What on earth was he doing writing that? In this post, we explore seven books written by authors more famous for penning other sorts of literary works. These works might be considered the anomaly among these writers’ oeuvres, though sometimes a connection can be glimpsed between the unusual text described and the character of its author.
1. T. S. Eliot, Old Possum’s Book of Practical Cats. It is perhaps Eliot’s most famous book, albeit only in an indirect sense (thanks to Andrew Lloyd-Webber’s musical Cats). The book was published in 1939 and has made Eliot’s publisher, Faber and Faber, a fortune. And as we explored in our post on T. S. Eliot, the influence of Eliot’s cat poems on popular culture goes beyond Lloyd-Webber’s musical.
2. Jonathan Swift, Human Ordure. Although he is best remembered for his work of satirical fantasy, Gulliver’s Travels (1726), Swift was also a prolific pamphleteer and seemed to be peculiarly fascinated by the subject of defecation. (See also his poem ‘The Lady’s Dressing Room‘.) Swift appears to have penned this treatise on human waste under the appropriate pseudonym ‘Dr Shit’ (though some deny that he authored the pamphlet). He may also have written a pamphlet on ‘the benefit of farting’.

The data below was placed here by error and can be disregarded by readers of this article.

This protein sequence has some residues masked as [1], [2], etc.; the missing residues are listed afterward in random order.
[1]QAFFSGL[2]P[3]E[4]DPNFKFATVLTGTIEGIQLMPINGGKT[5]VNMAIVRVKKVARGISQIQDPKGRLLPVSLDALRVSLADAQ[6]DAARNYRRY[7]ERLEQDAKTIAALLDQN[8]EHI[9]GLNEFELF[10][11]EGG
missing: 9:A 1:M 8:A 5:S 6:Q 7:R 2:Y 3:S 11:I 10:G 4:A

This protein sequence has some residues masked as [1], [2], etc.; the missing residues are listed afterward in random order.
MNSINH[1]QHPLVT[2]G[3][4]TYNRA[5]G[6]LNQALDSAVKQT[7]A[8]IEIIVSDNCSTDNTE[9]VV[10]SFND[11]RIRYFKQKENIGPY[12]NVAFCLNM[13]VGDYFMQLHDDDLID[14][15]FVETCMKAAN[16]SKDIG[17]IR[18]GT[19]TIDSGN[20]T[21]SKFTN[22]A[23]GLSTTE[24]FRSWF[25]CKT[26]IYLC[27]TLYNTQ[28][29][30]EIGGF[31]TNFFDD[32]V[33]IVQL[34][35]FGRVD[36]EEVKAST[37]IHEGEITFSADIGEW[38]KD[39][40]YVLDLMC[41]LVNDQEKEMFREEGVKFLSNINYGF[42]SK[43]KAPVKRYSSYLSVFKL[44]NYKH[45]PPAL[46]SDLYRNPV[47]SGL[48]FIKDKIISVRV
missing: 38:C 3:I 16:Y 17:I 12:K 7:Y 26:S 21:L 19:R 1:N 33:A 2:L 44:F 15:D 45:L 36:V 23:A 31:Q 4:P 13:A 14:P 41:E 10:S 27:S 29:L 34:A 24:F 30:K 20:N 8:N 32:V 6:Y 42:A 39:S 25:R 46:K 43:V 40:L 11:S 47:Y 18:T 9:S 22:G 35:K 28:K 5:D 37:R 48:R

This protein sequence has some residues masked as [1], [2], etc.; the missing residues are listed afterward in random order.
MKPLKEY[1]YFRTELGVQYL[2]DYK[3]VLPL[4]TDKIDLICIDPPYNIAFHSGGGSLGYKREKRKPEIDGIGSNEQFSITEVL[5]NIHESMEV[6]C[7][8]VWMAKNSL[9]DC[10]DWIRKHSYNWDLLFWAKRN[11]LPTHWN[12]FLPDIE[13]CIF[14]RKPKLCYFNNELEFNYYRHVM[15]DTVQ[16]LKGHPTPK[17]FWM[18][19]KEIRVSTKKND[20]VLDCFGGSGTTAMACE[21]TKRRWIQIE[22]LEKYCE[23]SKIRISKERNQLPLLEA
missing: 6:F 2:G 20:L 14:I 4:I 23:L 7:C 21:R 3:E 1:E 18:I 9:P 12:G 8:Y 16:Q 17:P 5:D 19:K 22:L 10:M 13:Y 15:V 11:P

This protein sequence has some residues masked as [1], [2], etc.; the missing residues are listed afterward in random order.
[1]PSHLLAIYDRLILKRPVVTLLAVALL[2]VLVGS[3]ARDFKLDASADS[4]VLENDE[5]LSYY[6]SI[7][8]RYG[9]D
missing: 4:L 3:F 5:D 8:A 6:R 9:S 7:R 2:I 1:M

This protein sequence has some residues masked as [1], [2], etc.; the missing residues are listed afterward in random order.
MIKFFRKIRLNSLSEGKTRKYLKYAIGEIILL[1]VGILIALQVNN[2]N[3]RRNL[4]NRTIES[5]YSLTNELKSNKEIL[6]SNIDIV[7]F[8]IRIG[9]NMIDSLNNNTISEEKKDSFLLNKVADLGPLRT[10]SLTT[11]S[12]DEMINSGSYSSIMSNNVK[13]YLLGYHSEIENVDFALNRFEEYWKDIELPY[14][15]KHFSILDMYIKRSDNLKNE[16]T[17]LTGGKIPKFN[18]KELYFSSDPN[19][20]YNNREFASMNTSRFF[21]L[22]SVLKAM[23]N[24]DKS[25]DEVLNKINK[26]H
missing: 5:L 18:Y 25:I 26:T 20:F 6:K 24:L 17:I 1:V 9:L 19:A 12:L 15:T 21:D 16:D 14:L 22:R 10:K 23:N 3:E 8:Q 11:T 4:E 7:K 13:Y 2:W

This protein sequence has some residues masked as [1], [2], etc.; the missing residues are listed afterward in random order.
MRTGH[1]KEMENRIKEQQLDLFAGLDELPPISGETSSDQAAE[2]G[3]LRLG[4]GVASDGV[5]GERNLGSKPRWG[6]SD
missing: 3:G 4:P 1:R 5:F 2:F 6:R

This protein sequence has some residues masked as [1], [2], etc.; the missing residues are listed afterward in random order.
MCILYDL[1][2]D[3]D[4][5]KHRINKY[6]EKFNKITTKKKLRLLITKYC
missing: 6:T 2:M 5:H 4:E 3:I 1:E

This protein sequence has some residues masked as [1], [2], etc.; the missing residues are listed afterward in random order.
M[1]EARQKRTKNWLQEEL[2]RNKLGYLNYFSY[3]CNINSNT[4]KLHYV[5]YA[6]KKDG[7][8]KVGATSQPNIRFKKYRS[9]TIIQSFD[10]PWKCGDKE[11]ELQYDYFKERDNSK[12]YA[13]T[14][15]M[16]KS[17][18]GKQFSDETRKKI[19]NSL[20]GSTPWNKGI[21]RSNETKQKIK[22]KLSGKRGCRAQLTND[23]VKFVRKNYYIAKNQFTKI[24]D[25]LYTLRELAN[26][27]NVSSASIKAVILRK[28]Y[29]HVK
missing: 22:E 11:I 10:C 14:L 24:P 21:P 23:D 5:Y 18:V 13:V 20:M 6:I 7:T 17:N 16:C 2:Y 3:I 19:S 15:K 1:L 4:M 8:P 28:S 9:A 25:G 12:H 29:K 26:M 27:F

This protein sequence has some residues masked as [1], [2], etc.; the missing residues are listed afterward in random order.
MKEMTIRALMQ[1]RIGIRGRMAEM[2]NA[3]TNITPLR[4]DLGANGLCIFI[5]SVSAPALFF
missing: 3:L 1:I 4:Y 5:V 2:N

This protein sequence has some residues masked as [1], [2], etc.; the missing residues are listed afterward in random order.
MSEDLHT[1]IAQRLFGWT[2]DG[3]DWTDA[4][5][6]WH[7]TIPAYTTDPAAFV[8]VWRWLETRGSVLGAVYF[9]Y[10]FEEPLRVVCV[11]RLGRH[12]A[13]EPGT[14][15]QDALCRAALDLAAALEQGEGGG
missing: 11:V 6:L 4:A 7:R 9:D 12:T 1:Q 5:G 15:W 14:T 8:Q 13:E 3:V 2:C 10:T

3. Mark Twain, 1601. We know him best as the author of The Adventures of Tom Sawyer, The Adventures of Huckleberry Finn, The Prince and the Pauper, and A Connecticut Yankee in King Arthur’s Court, but Twain – real name Samuel Clemens – wrote much else besides. This short piece – known commonly as a ‘squib’ – was a work of pornographic fiction set during the year 1601, in the later part of the reign of Queen Elizabeth I. (More great Mark Twain facts here.)